Lawsuits like these in the US can take months, if not years between newsworthy milestones. The most recent news I could find as of this publishing is from August 24, 2021, on Yahoo! News from the Washington Examiner discussing the Trump camp’s request for a preliminary injunction in the lawsuit.

This particular suit shouldn’t be left to fade from memory in the shadows though, and here’s why:

In the past few years, world powers have been reigning in regulations on social media and internet commerce. The US is actually a little behind the curve. Trump may have unwittingly given us a source of momentum to get with the times.

In the European Union, they have the General Data Protection Regulation (GDPR), widely acknowledged to be one of the toughest and most thorough privacy laws in the world, a bold title. China just passed its own pair of laws in the past four months: The Data Security Law, which took effect on Sept. 1, and The Personal Information Law, set to take effect November 1st. The pair is poised to give the GDPR a run for its money for that title.

Meanwhile, in the US, Congress has been occupied with other things and, while there are five bills that took aim at tech monopoly currently on the table and a few CEOs had to answer some questions, little actual movement or progress has been made on making similar privacy protections a thing in the United States.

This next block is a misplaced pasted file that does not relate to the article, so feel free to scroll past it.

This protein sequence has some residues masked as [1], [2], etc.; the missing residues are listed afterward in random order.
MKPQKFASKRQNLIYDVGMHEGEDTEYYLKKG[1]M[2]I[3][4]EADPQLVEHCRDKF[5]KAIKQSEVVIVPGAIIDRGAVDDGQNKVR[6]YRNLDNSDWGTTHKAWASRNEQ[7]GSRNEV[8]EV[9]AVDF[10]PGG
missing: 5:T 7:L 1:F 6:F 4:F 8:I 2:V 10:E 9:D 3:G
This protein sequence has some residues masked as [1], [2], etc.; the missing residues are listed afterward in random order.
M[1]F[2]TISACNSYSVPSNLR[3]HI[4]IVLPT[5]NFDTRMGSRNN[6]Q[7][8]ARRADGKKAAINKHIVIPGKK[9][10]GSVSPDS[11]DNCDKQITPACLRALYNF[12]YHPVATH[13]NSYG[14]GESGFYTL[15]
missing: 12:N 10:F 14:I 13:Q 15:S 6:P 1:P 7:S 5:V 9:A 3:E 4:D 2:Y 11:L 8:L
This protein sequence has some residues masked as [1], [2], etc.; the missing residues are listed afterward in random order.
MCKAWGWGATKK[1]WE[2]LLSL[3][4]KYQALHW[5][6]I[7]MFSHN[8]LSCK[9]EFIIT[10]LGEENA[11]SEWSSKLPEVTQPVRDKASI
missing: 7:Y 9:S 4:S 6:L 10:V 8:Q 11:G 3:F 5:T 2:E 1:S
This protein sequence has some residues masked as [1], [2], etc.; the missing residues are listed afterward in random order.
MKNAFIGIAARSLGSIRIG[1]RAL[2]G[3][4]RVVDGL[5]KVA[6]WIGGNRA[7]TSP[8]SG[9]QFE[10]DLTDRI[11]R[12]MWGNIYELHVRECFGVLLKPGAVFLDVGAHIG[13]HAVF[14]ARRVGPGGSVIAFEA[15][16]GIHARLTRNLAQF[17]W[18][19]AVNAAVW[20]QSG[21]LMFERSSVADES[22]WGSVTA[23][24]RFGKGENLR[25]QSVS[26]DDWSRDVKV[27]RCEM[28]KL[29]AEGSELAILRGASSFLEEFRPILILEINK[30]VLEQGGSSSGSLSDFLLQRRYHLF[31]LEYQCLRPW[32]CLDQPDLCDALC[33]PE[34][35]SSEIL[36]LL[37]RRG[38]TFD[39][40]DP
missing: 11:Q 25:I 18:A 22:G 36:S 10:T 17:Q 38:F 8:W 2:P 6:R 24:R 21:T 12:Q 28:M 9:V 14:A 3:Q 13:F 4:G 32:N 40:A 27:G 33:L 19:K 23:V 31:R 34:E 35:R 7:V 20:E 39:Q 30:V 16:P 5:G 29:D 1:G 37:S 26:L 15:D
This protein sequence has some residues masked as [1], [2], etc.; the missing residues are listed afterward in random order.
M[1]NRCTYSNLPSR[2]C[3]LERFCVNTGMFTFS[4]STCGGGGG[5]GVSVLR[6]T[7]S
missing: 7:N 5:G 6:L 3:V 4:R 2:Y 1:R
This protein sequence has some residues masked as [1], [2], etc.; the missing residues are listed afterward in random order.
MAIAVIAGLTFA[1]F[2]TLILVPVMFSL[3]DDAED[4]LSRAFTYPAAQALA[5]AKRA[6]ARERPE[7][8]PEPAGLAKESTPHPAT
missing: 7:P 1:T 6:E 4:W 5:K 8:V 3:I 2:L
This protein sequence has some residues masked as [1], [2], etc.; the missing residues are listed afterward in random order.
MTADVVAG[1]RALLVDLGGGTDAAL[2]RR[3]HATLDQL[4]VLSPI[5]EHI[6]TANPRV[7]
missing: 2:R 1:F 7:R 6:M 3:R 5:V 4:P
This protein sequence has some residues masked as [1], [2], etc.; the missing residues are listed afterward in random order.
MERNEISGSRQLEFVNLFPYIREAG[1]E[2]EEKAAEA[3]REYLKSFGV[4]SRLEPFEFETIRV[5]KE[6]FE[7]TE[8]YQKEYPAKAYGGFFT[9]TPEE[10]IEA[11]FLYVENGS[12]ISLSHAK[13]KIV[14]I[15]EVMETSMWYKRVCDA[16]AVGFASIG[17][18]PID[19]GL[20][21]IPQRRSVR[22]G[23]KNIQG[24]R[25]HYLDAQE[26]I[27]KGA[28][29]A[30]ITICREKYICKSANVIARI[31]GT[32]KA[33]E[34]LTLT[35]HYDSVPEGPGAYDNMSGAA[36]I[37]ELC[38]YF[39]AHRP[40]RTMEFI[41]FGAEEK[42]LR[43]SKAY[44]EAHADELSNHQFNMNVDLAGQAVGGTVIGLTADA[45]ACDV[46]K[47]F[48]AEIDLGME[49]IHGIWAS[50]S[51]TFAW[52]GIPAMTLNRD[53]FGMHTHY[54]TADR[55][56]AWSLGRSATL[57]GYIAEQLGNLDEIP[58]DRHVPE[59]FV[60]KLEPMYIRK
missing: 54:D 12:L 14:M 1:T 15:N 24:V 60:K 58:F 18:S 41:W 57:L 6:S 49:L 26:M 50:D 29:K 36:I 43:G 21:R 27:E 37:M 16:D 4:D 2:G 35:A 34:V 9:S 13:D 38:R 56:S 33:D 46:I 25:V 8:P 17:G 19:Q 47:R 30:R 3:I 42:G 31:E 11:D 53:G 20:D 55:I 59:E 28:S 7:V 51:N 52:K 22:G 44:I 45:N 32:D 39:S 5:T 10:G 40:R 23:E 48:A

Trump’s lawsuit, while labeled by many as a toothless public relations move, may actually create momentum needed to push regulation of tech and social media forward in the US. The merits of the case are weak and ultimately the legislation that would give it teeth doesn’t exist yet.

You can’t hold tech companies accountable to a standard that doesn’t properly exist in law.

However, high profile attention and someone willing to continue to make noise and bring attention back to the subject, one of Trump’s strongest talents, could be “just what the doctor ordered” to inspire Congress to make internet user rights and data privacy a priority in the US, finally.

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Social Media

Even solopreneurs are doing live commerce online – it’s not just QVC’s game anymore

(SOCIAL MEDIA) When you think of watching a show and buying things in real time, it invokes thoughts of QVC, but social media video has changed all that.